Looking at your photos, you have captured some rare and intimate moments with your subjects. Do you consider yourself an insider when you’re with them rather than someone who just takes their photos from afar?
I am not crazy about the fly on the wall technique. I like to chat up my subjects, maybe a bit of posing and then wait to capture that special moment.
Can you share one of your favorite photos and the story behind it?
The 1976 photo of Bob Dylan backstage at The Roxy with Ronee Blakley is my favorite photo. Of course, it’s Dylan. One of my first concert’s where I brought my camera was Dylan in 1974. Not only was he a god back then, but I loved his music and most importantly for a photographer, he was a real recluse. He never went out and when he did, he wore his shades and forget about him posing for any kind of photo. He was the Howard Hughes of rock and roll. That evening at The Roxy, Ronee invited me backstage after her set and there he was! He said “hello”, shook my hand and told me that I looked just like him! Ronne grabbed him, gave him a hug and without evening asking, he posed for these amazing photographs. All in black and white film and right into my lens. Word spread around the dressing room that a young actor named Robert DeNiro was downstairs and Dylan dispatched Sally Kirkland to drag him up for a meeting and photo. DeNiro could not believe the invitation and there I was right in the middle of it taking the photos. Dylan had me direct the line up which included several of his music pals and he laughed asking me how much money I would make on the photos. I felt that he knew that these photographs had the potential to be a very important moment for my life and career and it was. The photos were my first to be published in People Magazine. Every publicist in town saw the photos and I was now part of the “in crowd”.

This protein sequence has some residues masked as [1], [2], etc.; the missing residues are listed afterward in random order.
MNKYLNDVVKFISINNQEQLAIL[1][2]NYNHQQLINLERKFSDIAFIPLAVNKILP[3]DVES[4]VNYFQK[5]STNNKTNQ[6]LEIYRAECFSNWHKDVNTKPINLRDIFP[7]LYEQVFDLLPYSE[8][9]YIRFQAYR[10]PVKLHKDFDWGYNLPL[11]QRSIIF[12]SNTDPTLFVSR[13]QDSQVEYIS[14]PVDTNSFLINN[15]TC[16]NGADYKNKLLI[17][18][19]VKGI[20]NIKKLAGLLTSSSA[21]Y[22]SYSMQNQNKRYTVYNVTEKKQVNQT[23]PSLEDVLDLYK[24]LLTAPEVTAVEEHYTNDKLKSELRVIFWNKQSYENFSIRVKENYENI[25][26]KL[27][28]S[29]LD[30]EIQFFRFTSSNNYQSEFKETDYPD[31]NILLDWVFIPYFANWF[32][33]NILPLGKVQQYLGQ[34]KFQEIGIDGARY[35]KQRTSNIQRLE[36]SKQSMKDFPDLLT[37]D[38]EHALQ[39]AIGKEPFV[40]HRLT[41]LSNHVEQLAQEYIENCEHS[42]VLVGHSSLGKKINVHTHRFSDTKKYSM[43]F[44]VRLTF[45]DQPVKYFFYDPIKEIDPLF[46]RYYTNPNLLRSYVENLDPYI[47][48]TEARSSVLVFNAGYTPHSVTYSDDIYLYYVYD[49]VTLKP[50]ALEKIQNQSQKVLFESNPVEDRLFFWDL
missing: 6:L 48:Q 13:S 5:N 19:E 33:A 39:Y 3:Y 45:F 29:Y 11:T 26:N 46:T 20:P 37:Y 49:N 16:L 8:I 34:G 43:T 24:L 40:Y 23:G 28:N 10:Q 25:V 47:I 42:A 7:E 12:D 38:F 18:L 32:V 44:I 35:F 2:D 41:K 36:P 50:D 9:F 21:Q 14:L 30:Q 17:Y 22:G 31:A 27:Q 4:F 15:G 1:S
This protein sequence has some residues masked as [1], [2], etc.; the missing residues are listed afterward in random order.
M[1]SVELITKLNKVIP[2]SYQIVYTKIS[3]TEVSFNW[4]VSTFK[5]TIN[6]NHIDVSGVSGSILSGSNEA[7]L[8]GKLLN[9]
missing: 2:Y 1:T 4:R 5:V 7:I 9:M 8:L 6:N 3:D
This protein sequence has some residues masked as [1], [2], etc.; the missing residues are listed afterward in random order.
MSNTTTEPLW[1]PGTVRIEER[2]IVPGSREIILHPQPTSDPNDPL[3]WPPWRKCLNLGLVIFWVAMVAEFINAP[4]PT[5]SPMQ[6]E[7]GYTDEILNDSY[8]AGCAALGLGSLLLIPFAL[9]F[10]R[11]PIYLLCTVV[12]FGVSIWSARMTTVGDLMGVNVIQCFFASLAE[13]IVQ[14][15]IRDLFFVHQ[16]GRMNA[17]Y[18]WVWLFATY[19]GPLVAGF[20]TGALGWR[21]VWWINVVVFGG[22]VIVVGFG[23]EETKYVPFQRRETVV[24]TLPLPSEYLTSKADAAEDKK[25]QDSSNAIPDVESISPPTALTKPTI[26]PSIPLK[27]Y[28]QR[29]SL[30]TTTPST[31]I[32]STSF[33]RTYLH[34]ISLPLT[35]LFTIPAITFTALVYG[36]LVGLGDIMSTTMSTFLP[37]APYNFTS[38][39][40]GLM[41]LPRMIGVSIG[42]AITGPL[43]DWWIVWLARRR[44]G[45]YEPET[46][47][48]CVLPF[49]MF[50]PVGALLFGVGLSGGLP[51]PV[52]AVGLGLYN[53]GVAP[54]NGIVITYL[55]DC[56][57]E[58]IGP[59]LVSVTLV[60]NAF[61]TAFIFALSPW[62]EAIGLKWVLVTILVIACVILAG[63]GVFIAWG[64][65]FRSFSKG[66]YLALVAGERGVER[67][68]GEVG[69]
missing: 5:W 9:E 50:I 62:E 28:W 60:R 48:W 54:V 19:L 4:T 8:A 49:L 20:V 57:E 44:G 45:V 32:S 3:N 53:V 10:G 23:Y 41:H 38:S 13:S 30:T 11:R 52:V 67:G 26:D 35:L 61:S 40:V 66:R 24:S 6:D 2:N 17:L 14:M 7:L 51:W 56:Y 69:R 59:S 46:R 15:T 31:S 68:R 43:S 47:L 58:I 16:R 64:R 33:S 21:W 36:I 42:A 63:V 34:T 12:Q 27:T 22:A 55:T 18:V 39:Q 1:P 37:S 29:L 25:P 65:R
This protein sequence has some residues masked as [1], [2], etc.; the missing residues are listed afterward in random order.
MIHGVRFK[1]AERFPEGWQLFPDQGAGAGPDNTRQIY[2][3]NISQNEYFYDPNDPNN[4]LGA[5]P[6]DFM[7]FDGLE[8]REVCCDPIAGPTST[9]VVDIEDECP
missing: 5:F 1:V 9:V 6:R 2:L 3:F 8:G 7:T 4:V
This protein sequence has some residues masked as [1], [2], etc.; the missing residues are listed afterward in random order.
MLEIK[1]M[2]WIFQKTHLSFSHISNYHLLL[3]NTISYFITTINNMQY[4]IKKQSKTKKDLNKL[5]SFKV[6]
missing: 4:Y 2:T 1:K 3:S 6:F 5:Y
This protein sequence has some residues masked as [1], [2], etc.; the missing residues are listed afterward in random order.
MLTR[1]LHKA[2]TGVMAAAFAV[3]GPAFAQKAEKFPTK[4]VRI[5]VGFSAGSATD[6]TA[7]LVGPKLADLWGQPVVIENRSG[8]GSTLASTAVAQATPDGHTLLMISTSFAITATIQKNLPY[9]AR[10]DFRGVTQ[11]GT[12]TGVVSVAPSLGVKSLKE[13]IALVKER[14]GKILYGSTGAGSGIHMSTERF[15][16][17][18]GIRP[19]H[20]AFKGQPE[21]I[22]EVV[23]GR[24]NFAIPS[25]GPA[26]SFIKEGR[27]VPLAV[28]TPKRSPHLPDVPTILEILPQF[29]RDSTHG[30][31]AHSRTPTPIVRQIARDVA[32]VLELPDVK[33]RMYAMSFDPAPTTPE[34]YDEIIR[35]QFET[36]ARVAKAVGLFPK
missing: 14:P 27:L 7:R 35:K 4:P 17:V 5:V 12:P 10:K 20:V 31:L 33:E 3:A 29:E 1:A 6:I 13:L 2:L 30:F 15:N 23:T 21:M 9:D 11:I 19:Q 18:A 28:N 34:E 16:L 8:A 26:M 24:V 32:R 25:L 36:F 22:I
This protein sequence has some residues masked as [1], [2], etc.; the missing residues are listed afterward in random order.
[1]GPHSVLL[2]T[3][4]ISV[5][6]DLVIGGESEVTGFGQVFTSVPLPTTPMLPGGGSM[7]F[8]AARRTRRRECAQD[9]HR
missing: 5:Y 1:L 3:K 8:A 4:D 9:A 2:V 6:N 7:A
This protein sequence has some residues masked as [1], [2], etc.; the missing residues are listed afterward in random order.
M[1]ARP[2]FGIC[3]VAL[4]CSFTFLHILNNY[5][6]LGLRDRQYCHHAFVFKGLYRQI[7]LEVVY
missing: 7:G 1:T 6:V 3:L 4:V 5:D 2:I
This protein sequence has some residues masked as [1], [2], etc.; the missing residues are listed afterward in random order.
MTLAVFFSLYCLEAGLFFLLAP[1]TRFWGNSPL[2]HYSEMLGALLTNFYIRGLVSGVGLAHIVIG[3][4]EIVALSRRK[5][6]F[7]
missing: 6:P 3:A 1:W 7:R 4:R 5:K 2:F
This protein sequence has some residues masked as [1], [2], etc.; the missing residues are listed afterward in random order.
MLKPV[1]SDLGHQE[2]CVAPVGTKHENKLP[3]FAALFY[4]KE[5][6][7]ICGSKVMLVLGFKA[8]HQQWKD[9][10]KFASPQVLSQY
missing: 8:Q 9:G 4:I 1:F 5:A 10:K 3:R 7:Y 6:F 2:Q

What’s one unusual experience that you had while shooting?
Probably when Robert Plant was kicking a soccer ball in his speedo at my local park in Encino in 1978. He went nuts when he saw me taking photos and he ran right over to me demanding my business card. Business card? What business card, sure I had one, but I was a teenage kid who lived with his parents in Sherman Oaks and after all , this was my park. At the end of the day, I had nothing to lose as I had already been turned down for a photo pass for their week long engagement in L.A. The photos ran absolutely everywhere and I count my lucky stars that I was turned down for that photo pass. Today, no one cares about a photo of Plant singing into a microphone.
If you had a rock group or a musician that you could take a picture of, who would it be and why?
Back in the day, for sure Elvis. Because of his charisma and that recluse factor. Today, John Mayer would be amazing to photograph. I like his music and he has a star quality about himself. I sent a copy of my new coffee table book to his manager, but never heard anything back.
Do you have upcoming photo exhibitions or projects this year?
Yes! June 6 in Basel, at Galerie Eulenspiegel, I have a show opening with my pal, Swiss Pop Artist Marco Pittori. It’s a collaboration with Marco working his silk screen magic on my early photographs. It’s our second exhibition together. The exhibition is entitled 77 Dreamin.
What’s one advice that you can dispense to our readers regarding photography?
Definitely shoot some film. I started that way and I will never give it up entirely. All photography students start with film today. Not only does it make you think about your camera, but it’s real. If you are planning on a profession in photography, never give up.
Which of these photos do you like the most? Are there other rock ’n roll photographers that you would like to see featured on the magazine? Leave a comment below!